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I can explain it for you, but I can’t understand it for you.

— *Anonymous*

Many languages provide the ability to perform *bitwise* operations
on two integer numbers. In other words, the operation is performed on
each successive pair of bits in the operands.
Three common operations are bitwise AND, OR, and XOR.
The operations are described in Table 9.5.

Bit operator | AND | OR | XOR |—+—+—+—+—+— Operands | 0 | 1 | 0 | 1 | 0 | 1 ———-+—+—+—+—+—+— 0 | 0 0 | 0 1 | 0 1 1 | 0 1 | 1 1 | 1 0

As you can see, the result of an AND operation is 1 only when *both*
bits are 1.
The result of an OR operation is 1 if *either* bit is 1.
The result of an XOR operation is 1 if either bit is 1,
but not both.
The next operation is the *complement*; the complement of 1 is 0 and
the complement of 0 is 1. Thus, this operation “flips” all the bits
of a given value.

Finally, two other common operations are to shift the bits left or right.
For example, if you have a bit string ‘`10111001`’ and you shift it
right by three bits, you end up with ‘`00010111`’.^{57}
If you start over again with ‘`10111001`’ and shift it left by three
bits, you end up with ‘`11001000`’. The following list describes
`gawk`

’s built-in functions that implement the bitwise operations.
Optional parameters are enclosed in square brackets ([ ]):

`and(`

`v1``,`

`v2`[`,`

…]`)`

Return the bitwise AND of the arguments. There must be at least two.

`compl(`

`val`)Return the bitwise complement of

`val`.`lshift(`

`val`,`count`)Return the value of

`val`, shifted left by`count`bits.`or(`

`v1``,`

`v2`[`,`

…]`)`

Return the bitwise OR of the arguments. There must be at least two.

`rshift(`

`val`,`count`)Return the value of

`val`, shifted right by`count`bits.`xor(`

`v1``,`

`v2`[`,`

…]`)`

Return the bitwise XOR of the arguments. There must be at least two.

For all of these functions, first the double-precision floating-point value is
converted to the widest C unsigned integer type, then the bitwise operation is
performed. If the result cannot be represented exactly as a C `double`

,
leading nonzero bits are removed one by one until it can be represented
exactly. The result is then converted back into a C `double`

. (If
you don’t understand this paragraph, don’t worry about it.)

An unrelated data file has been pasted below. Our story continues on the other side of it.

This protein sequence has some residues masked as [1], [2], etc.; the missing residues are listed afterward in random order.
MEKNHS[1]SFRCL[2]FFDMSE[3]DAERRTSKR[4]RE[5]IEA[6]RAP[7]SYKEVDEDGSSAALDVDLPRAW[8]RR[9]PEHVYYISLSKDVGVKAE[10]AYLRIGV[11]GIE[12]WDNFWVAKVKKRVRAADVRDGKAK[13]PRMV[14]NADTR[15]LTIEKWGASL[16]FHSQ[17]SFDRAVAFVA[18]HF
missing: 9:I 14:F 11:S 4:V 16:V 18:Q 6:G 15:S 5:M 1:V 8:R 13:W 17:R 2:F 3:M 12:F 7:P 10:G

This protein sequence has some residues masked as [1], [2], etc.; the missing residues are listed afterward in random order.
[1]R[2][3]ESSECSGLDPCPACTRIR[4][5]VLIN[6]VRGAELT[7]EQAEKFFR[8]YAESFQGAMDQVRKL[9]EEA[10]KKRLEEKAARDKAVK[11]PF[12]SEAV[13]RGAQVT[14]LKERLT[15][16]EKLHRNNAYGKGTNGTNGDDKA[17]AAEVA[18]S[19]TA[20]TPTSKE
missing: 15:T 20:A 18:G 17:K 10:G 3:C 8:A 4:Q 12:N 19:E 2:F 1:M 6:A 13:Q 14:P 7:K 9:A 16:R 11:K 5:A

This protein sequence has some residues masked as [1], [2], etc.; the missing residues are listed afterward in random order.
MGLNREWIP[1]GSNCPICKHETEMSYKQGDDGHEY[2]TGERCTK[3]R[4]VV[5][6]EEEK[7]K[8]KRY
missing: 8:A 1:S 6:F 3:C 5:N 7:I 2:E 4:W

Here is a user-defined function (see User-defined) that illustrates the use of these functions:

# bits2str --- turn a byte into readable ones and zeros function bits2str(bits, data, mask) { if (bits == 0) return "0" mask = 1 for (; bits != 0; bits = rshift(bits, 1)) data = (and(bits, mask) ? "1" : "0") data while ((length(data) % 8) != 0) data = "0" data return data }

BEGIN { printf "123 = %s\n", bits2str(123) printf "0123 = %s\n", bits2str(0123) printf "0x99 = %s\n", bits2str(0x99) comp = compl(0x99) printf "compl(0x99) = %#x = %s\n", comp, bits2str(comp) shift = lshift(0x99, 2) printf "lshift(0x99, 2) = %#x = %s\n", shift, bits2str(shift) shift = rshift(0x99, 2) printf "rshift(0x99, 2) = %#x = %s\n", shift, bits2str(shift) }

This program produces the following output when run:

$gawk -f testbits.awk-| 123 = 01111011 -| 0123 = 01010011 -| 0x99 = 10011001 -| compl(0x99) = 0xffffff66 = 11111111111111111111111101100110 -| lshift(0x99, 2) = 0x264 = 0000001001100100 -| rshift(0x99, 2) = 0x26 = 00100110

The `bits2str()`

function turns a binary number into a string.
Initializing `mask`

to one creates
a binary value where the rightmost bit
is set to one. Using this mask,
the function repeatedly checks the rightmost bit.
ANDing the mask with the value indicates whether the
rightmost bit is one or not. If so, a `"1"`

is concatenated onto the front
of the string.
Otherwise, a `"0"`

is added.
The value is then shifted right by one bit and the loop continues
until there are no more one bits.

If the initial value is zero, it returns a simple `"0"`

.
Otherwise, at the end, it pads the value with zeros to represent multiples
of 8-bit quantities. This is typical in modern computers.

The main code in the `BEGIN`

rule shows the difference between the
decimal and octal values for the same numbers
(see Nondecimal-numbers),
and then demonstrates the
results of the `compl()`

, `lshift()`

, and `rshift()`

functions.

This example
shows that zeros come in on the left side. For `gawk`

, this is
always true, but in some languages, it’s possible to have the left side
fill with ones.

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